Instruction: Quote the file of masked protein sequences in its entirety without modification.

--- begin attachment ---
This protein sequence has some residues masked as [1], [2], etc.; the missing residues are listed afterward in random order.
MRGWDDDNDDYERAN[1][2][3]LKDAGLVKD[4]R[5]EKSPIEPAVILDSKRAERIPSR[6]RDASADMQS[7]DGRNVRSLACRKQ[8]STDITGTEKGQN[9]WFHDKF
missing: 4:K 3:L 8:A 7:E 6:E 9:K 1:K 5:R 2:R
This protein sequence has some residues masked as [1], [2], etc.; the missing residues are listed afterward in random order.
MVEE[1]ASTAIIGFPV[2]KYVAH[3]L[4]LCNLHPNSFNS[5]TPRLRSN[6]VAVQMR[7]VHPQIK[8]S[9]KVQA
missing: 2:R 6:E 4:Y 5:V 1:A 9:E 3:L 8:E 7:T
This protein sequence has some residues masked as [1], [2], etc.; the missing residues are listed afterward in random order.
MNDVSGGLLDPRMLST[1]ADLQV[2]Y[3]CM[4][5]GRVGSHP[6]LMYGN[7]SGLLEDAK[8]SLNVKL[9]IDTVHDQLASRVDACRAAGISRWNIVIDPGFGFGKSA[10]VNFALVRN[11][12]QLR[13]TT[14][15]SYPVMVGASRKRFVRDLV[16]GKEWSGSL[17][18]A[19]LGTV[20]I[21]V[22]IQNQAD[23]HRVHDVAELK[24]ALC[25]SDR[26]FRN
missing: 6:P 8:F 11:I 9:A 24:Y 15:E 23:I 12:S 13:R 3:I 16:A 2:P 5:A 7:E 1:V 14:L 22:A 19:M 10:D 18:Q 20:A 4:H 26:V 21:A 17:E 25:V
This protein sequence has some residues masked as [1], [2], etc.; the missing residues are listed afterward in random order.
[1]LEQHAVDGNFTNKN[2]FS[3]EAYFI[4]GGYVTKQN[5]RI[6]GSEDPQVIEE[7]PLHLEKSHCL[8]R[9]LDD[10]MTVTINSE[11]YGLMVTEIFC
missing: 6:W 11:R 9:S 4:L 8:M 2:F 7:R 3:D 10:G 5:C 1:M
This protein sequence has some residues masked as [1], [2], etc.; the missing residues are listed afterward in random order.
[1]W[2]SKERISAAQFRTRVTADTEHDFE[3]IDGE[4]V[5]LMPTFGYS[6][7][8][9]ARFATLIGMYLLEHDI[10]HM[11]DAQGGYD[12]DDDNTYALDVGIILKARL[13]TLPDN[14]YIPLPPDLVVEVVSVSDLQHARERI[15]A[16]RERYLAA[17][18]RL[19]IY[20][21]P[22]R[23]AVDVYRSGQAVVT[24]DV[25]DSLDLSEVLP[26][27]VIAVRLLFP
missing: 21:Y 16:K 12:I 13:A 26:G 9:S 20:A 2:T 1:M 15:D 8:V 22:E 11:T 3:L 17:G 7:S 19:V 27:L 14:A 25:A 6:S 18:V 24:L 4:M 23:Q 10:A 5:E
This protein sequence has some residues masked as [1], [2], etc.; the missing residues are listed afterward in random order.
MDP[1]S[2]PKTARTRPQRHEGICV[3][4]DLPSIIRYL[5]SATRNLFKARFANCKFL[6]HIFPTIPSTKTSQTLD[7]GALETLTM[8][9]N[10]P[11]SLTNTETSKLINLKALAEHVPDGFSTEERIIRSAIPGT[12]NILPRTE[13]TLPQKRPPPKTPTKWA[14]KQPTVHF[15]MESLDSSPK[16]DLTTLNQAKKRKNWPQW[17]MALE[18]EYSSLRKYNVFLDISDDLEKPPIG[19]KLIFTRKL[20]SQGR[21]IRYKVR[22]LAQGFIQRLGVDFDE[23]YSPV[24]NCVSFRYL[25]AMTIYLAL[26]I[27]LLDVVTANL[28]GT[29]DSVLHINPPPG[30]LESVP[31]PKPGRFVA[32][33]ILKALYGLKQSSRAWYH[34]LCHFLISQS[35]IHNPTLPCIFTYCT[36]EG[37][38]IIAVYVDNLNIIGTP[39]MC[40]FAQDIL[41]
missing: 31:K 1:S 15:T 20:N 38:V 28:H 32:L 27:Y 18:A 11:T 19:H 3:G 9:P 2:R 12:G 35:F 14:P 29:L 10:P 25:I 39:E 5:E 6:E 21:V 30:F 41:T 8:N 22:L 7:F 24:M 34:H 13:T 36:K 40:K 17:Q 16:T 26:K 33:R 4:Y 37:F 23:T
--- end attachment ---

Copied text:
This protein sequence has some residues masked as [1], [2], etc.; the missing residues are listed afterward in random order.
MRGWDDDNDDYERAN[1][2][3]LKDAGLVKD[4]R[5]EKSPIEPAVILDSKRAERIPSR[6]RDASADMQS[7]DGRNVRSLACRKQ[8]STDITGTEKGQN[9]WFHDKF
missing: 4:K 3:L 8:A 7:E 6:E 9:K 1:K 5:R 2:R
This protein sequence has some residues masked as [1], [2], etc.; the missing residues are listed afterward in random order.
MVEE[1]ASTAIIGFPV[2]KYVAH[3]L[4]LCNLHPNSFNS[5]TPRLRSN[6]VAVQMR[7]VHPQIK[8]S[9]KVQA
missing: 2:R 6:E 4:Y 5:V 1:A 9:E 3:L 8:E 7:T
This protein sequence has some residues masked as [1], [2], etc.; the missing residues are listed afterward in random order.
MNDVSGGLLDPRMLST[1]ADLQV[2]Y[3]CM[4][5]GRVGSHP[6]LMYGN[7]SGLLEDAK[8]SLNVKL[9]IDTVHDQLASRVDACRAAGISRWNIVIDPGFGFGKSA[10]VNFALVRN[11][12]QLR[13]TT[14][15]SYPVMVGASRKRFVRDLV[16]GKEWSGSL[17][18]A[19]LGTV[20]I[21]V[22]IQNQAD[23]HRVHDVAELK[24]ALC[25]SDR[26]FRN
missing: 6:P 8:F 11:I 9:A 24:Y 15:E 23:I 12:S 13:R 3:I 16:A 2:P 5:A 7:E 1:V 14:L 22:A 19:M 10:D 18:Q 20:A 4:H 26:V 21:A 17:E 25:V
This protein sequence has some residues masked as [1], [2], etc.; the missing residues are listed afterward in random order.
[1]LEQHAVDGNFTNKN[2]FS[3]EAYFI[4]GGYVTKQN[5]RI[6]GSEDPQVIEE[7]PLHLEKSHCL[8]R[9]LDD[10]MTVTINSE[11]YGLMVTEIFC
missing: 6:W 11:R 9:S 4:L 8:M 2:F 7:R 3:D 10:G 5:C 1:M
This protein sequence has some residues masked as [1], [2], etc.; the missing residues are listed afterward in random order.
[1]W[2]SKERISAAQFRTRVTADTEHDFE[3]IDGE[4]V[5]LMPTFGYS[6][7][8][9]ARFATLIGMYLLEHDI[10]HM[11]DAQGGYD[12]DDDNTYALDVGIILKARL[13]TLPDN[14]YIPLPPDLVVEVVSVSDLQHARERI[15]A[16]RERYLAA[17][18]RL[19]IY[20][21]P[22]R[23]AVDVYRSGQAVVT[24]DV[25]DSLDLSEVLP[26][27]VIAVRLLFP
missing: 21:Y 16:K 12:I 13:A 26:G 9:S 20:A 2:T 1:M 15:D 8:V 22:E 11:T 3:L 17:G 7:S 19:V 27:L 14:A 25:A 6:S 18:V 24:L 4:M 23:Q 10:A 5:E
This protein sequence has some residues masked as [1], [2], etc.; the missing residues are listed afterward in random order.
MDP[1]S[2]PKTARTRPQRHEGICV[3][4]DLPSIIRYL[5]SATRNLFKARFANCKFL[6]HIFPTIPSTKTSQTLD[7]GALETLTM[8][9]N[10]P[11]SLTNTETSKLINLKALAEHVPDGFSTEERIIRSAIPGT[12]NILPRTE[13]TLPQKRPPPKTPTKWA[14]KQPTVHF[15]MESLDSSPK[16]DLTTLNQAKKRKNWPQW[17]MALE[18]EYSSLRKYNVFLDISDDLEKPPIG[19]KLIFTRKL[20]SQGR[21]IRYKVR[22]LAQGFIQRLGVDFDE[23]YSPV[24]NCVSFRYL[25]AMTIYLAL[26]I[27]LLDVVTANL[28]GT[29]DSVLHINPPPG[30]LESVP[31]PKPGRFVA[32][33]ILKALYGLKQSSRAWYH[34]LCHFLISQS[35]IHNPTLPCIFTYCT[36]EG[37][38]IIAVYVDNLNIIGTP[39]MC[40]FAQDIL[41]
missing: 31:K 1:S 15:T 20:N 38:V 28:H 32:L 27:Y 18:A 11:T 19:H 3:G 9:P 2:R 12:G 35:F 14:P 29:L 10:P 25:I 39:E 5:E 6:E 21:V 30:F 41:T 8:N 22:L 7:F 24:M 34:H 13:T 36:K 40:K 17:Q 16:T 26:K 33:R 4:Y 37:F 23:T